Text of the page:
In an interview with a norwegian newspaper, Dagens Næringsliv (DN), Stig Kjos-Mathisen talks about Norwegian airlines plans to allow regular consumers to pay with cryptocurrencies.
Over the past two years, the Norwegian Block Exchange have developing an infrastructure for both trading and payment with crypto. The company – which borrows the name of the airline – has from the start been owned by the Kjos family, and as of last year, a bank called Sparebanken Øst also entered the ownership side.
The first beta users were introduced last fall to the company’s new exchange. At some point this year, they will also allow for the purchase and sale of Norwegian tickets with cryptocurrency for customers.
“Everything is ready to go from our side”, says Stig Kjos-Mathisen in the interview.
“That was my idea,”
Stig Kjos-Mathisen is Bjørn Kjos’ son-in-law, who is the owner of Norwegian Airlines. Stig is married to Anna Helene Kjos-Mathisen (36), who for many years has been a pilot and worked with crew planning in the airline. Stig has also worked in the airline, before the family saw a new business opportunity in new payment solutions.
“That was my idea,” Bjørn Kjos said at the time about the plans to invest in blockchain and cryptocurrency, he says in the interview.
Kjos-Mathisen has been CEO of the Norwegian Block Exchange since its inception, and has a lot of technological insight. He talks eagerly about how cryptocurrency can fundamentally change how people pay, and that Norway can be far ahead.
”Shops and businesses like us, are the ones who want to introduce cryptocurrency payments. We are the ones who pay large transaction costs to the card companies”, says Kjos-Mathisen.
He talks about future ambitions for the company, “in the beginning we felt that this should be built for the airline, and that solution is clear. But the opportunities are so much greater than that”, he says, and continues:
“By building on our technology, we can do much of what banks do with payments today, only cheaper and better for merchants and customers.”
First to the races
Norwegian may be the first major airline ready to let customers pay cryptocurrency tickets.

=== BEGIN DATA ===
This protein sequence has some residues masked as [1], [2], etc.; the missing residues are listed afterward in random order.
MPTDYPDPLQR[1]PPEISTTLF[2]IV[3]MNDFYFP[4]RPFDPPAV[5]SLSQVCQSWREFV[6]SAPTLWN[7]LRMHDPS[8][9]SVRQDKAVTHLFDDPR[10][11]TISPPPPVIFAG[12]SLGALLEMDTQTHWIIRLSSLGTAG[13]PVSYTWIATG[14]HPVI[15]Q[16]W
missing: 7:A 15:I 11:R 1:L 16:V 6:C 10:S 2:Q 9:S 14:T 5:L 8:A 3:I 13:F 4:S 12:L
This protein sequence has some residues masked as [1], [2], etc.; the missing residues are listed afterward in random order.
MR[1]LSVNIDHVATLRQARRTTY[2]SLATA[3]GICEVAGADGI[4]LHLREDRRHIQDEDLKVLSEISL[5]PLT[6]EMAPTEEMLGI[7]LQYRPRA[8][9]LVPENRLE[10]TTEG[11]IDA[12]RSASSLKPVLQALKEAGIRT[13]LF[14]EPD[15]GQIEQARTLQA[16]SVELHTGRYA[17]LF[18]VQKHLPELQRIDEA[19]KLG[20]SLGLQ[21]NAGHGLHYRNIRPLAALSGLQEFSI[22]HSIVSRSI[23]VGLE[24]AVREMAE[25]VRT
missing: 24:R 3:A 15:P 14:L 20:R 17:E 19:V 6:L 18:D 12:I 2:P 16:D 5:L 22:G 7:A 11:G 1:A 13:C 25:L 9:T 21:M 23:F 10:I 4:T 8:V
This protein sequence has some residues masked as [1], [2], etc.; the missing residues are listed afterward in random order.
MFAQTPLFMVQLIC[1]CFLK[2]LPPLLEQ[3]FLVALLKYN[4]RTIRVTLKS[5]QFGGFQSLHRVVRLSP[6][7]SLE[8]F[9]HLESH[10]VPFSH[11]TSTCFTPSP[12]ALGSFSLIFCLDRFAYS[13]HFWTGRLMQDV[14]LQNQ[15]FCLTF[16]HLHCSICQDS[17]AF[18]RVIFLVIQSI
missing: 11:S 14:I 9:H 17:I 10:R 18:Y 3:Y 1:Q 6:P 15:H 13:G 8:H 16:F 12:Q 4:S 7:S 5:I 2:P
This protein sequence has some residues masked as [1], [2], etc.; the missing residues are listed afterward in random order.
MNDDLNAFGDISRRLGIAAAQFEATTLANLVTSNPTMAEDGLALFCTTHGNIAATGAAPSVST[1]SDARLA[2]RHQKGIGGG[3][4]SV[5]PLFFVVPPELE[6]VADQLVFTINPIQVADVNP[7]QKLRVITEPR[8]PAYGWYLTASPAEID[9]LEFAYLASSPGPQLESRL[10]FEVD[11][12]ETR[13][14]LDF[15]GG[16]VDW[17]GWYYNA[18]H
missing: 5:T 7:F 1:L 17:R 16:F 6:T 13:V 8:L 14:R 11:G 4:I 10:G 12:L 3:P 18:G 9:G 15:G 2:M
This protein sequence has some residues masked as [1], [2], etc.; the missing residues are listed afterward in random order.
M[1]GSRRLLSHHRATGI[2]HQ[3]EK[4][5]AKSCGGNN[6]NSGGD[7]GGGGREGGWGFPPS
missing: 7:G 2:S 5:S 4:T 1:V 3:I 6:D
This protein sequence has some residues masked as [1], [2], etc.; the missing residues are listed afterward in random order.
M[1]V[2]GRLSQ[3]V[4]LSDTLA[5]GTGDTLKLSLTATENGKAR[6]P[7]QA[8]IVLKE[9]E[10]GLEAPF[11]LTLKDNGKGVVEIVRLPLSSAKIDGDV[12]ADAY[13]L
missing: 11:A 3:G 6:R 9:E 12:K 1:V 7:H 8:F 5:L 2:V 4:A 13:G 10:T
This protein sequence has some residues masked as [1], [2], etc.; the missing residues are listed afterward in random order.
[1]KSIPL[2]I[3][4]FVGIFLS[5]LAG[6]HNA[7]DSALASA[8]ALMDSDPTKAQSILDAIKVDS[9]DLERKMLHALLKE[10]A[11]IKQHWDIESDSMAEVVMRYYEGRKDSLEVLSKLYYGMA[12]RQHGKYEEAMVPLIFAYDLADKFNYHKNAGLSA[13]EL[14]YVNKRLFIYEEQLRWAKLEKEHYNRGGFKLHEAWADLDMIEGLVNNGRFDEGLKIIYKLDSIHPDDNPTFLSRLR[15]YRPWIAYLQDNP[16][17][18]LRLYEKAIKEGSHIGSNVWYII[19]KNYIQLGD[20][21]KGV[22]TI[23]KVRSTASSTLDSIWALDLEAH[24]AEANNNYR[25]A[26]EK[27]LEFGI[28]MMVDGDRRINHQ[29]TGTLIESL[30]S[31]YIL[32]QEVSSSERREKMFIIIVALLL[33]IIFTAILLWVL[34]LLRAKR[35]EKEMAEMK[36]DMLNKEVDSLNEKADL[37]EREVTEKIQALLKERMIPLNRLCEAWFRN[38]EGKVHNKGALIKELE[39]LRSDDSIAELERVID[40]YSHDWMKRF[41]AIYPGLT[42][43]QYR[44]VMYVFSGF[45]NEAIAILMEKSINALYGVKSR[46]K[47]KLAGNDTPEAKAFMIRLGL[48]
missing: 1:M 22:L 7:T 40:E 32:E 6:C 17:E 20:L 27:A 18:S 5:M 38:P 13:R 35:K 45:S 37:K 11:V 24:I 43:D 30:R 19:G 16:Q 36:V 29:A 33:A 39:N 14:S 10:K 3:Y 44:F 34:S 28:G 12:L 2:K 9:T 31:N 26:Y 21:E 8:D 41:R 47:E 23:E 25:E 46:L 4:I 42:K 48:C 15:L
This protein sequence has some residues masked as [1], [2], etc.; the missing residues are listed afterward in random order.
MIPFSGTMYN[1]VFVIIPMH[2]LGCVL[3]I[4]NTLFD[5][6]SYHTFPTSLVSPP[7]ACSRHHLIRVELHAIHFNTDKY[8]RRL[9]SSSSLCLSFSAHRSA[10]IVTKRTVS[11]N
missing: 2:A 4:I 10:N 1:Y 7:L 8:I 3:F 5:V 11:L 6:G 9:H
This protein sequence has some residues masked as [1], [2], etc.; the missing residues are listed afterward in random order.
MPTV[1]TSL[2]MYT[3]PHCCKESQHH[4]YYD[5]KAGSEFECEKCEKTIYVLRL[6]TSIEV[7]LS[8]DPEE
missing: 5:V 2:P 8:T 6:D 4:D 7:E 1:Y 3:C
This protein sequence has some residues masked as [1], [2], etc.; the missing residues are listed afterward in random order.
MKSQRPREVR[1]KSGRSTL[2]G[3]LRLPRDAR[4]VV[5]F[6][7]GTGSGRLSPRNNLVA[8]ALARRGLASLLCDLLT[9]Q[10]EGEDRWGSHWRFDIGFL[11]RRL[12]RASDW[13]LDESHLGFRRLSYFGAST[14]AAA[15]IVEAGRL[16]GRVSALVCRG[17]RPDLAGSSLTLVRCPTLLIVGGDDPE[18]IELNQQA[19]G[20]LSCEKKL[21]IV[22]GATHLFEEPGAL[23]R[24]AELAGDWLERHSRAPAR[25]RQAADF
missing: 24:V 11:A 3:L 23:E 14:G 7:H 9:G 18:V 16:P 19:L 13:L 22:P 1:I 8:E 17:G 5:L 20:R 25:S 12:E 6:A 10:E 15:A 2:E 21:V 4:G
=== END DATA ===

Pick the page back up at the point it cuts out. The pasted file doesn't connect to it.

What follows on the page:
If everything goes according to plan, the technology may be launched on Norwegian’s websites some time this spring.
“We are working on a solution, but have nothing specific to announce now about launch”, says Norwegian Information Director Lasse Sandaker-Nielsen.
Norwegian Block Exchange expects more online stores to be connected during 2020.
Financial problems at Norwegian over the past two years have created a special money gap, because players who transfer money between the credit card companies and the stores – so-called acquirers – have withheld money towards departure.
It is unknown how much money is being withheld – thus affecting Norwegians’ liquidity. But the company’s claims have increased by NOK 3 billion to one year, and an important explanation is that a billion is withheld.
“This Can Be Big”
Kjos-Mathisen gave a lecture at a Finance Norway seminar in Oslo, and used an airline as an example.
The airlines pay between 1.5 and 2.5% of the fare in credit card companies – and customers often have to pay that cost themselves.
Tickets are paid on average 30 to 60 days before departure, and if the money is withheld, companies must pay for alternative financing.
“Both of these costs get disappear with cryptocurrency”, says Kjos-Mathisen.
How will the customer start using it?
“If it becomes cheaper for merchants, and easier and faster for customers than regular payments, this can be huge. It is impossible to predict how big, but we must be a serious player who is out early,” says Kjos-Mathisen.